In the case of a known or suspected leak/discharge, the owner/operator must perform an immediate investigation to determine if a release has occurred. If a release is confirmed the source and extent of the release must be determined in order to craft a cleanup plan. It is during that phase, when the source and extent of a release is determined, when the potential for human impacts will be determined. In an urban setting such as the City of Paterson, the primary concern is the movement of fuel vapors into subsurface structures such as basements, sewers and other utility structures. This situation poses a clear safety concern and could have a detrimental effect on one’s health if unabated.

What is the best way to contact DEP if I see a waste or a company's product being discharged to the ground or into the water?

The best way to notify the department of a potential environmental concern is to call the DEP Hotline, 1-877-927-6337. Call the DEP toll-free telephone hotline number to report environmental incidents, abuses, and complaints in New Jersey or impacting it. The 1-877-WARNDEP (1-877-927-6337) number can be used in the New Jersey, New York, Pennsylvania, and Delaware calling areas.

Stores in my neighborhood sold a product called "Insecticide Chalk", also known as "Miraculous Chalk" or "Chinese Chalk". DEP told them to stop selling it. Why? What other products are available that are safe to use?

In
secticide Chalk is not registered with the US Environmental Protection Agency and does not contain the proper use directions and safety precautions and other required information on the label.
US EPA Web Site IIlegal Pesticide Products - Why you shouldn't use them!
Rutgers Cooperative Extension Call an RCE office in your area to get help choosing alternative pesticide products.

Does DEP plan to release more information about the businesses that were inspected and the violations found?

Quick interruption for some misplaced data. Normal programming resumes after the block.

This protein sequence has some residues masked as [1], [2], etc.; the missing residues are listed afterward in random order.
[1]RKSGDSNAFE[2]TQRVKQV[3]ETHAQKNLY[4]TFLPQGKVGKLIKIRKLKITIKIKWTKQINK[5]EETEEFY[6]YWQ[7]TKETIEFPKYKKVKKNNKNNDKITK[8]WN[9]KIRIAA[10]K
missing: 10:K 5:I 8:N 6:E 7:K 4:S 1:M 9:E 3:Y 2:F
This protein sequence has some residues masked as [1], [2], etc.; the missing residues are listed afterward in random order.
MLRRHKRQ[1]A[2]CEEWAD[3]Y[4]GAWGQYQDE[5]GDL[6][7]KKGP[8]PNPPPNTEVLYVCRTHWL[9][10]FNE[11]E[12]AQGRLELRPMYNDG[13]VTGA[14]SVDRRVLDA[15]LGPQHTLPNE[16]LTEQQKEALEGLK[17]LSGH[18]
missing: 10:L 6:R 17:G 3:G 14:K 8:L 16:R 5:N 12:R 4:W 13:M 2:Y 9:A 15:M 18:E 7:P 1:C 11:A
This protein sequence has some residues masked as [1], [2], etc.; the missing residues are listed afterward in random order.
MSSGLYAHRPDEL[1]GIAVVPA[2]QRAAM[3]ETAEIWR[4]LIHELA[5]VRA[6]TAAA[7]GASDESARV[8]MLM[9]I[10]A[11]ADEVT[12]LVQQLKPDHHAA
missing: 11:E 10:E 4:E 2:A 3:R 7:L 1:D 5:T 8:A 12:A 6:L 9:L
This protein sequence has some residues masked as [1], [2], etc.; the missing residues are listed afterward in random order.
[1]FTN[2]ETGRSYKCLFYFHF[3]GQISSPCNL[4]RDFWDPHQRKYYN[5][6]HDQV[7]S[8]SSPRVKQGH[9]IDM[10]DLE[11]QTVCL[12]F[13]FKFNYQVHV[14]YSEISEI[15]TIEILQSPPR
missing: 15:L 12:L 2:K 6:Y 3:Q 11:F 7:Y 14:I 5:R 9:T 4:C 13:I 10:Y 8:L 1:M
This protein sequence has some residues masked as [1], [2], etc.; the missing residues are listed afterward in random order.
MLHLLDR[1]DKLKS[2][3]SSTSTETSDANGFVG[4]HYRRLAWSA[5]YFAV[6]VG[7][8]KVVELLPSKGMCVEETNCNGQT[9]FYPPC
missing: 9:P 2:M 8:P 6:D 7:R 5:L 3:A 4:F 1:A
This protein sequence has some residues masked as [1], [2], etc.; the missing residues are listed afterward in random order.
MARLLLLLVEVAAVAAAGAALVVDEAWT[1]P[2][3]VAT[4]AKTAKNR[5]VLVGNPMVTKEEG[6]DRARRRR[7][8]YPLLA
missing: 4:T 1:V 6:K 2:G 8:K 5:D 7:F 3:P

Information gathered during the Paterson Sweep initiative is entered into the department's database, New Jersey Environmental Management System (NJEMS). Details about the inspections completed, the enforcement actions issued, and violations found are recorded in NJEMS and are accessible on the DEP Online Data Reports Web Page. When prompted, enter the id 'dep'. No password is needed. The reports are listed in the Compliance and Enforcement / Initiatives / 2003 Paterson Sweep section.

Does DEP plan to conduct more Compliance and Enforcement sweeps in New Jersey?

The Paterson Sweep was one of several new approaches undertaken recently, each building upon lessons of the previous efforts. The positive results of the Paterson Sweep seem to argue for more similar efforts but decisions about how to expend limited resources will be made carefully and deliberately. The decision of what to do next and how to do it will be made with careful consideration of much improved data collection as well as with feedback from all the stakeholders. The decision will also have to account for the need to balance localized successes with the vast responsibilities the Department must manage throughout the state of New Jersey.

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Copyright © State of New Jersey, 1996-2002
Department of Environmental Protection
P. O. Box 402
Trenton, NJ 08625-0402

Last Updated: January 5, 2004